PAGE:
LOUISVILLE, Ky. — Amtrak is one step closer to connecting Louisville to other major cities by train.
The initial plan was released in 2021, a new line would connect the River City to Indianapolis with a stop in Jeffersonville. From there, the routes go to Chicago or Washington D.C. which connect to other major cities.
Mayor Craig Greenberg's office confirmed the city has completed the steps necessary to get the plan in motion.
"Now the city will work with GLI and other community partners to complete the application for a grant to conduct a feasibility study," Kevin Trager, with the mayor's office, said.
The city will know if they get the grant later this summer. Then, the feasibility study will take about a year.
Shelby Somervell, vice president of government affairs and communications for Greater Louisville Inc., said the study will determine how the service will work and how much it will cost. It will also focus on track conditions and driving time competitiveness, which were issues in the past.
"No one's going to want to take the train if it's not going any faster than driving your car. But from what we heard, they want to improve the routes, make them faster so they will be driving time competitive, which we think will really make people want to use them," she said.
Somervell says once the study is complete, Kentucky's Transportation Cabinet will meet with nearby states that are interested in connecting routes. She said they will discuss operating costs, maintenance costs, and funding.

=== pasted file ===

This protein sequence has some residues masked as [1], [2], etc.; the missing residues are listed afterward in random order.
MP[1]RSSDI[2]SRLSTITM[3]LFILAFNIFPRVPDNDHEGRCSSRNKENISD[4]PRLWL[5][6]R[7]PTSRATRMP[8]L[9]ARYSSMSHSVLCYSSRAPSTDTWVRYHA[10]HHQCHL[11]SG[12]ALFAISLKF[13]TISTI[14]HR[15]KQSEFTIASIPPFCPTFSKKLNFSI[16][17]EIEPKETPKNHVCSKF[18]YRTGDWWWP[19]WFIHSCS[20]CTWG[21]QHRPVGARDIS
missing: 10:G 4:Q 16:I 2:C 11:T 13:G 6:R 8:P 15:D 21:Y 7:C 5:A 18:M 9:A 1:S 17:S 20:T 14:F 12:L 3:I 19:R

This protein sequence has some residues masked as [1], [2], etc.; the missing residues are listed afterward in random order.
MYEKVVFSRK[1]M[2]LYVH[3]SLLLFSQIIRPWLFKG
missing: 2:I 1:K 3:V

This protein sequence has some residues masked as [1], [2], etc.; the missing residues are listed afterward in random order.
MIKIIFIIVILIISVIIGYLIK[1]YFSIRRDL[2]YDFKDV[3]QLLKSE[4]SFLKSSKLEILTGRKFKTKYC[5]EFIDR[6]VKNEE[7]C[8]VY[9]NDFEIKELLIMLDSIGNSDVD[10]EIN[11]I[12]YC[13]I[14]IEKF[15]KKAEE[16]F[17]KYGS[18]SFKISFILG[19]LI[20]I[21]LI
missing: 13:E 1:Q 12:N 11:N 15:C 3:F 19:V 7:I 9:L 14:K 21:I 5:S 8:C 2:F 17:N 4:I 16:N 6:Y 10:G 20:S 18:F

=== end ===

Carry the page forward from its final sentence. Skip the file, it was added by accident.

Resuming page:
Check out Amtrak's latest plan of proposed passenger train lines:
This wouldn't be the first time Amtrak has had its eyes set on Louisville, the city shares a long history with passenger trains.
In 1971, "the Floridian" first traveled from Chicago through Louisville to Miami. It was notorious for lackluster on-time performance, poor track conditions and low ridership. But in September 1979, passengers and staff said their final farewell.
In 1999, Amtrak would resume in Kentuckiana – departing Jeffersonville at night and rolling for 12 hours, reaching Chicago the next morning.
The bridge to carry passengers over the Ohio River was already in place, but there wasn't a proper train station in Louisville.
WHAS11's Doug Proffitt covered consideration for the old Union Station in downtown Louisville, but soon after city officials questioned if the $300,000 investment would be worth it.
As Amtrak lost money nationwide, the company asked Congress for a bailout, canceling 18 long distance routes including the Kentucky Cardinal line from Chicago to Louisville.
The last passenger train passed over the tracks in July 2003, since then only freight trains have crossed Louisville's tracks.
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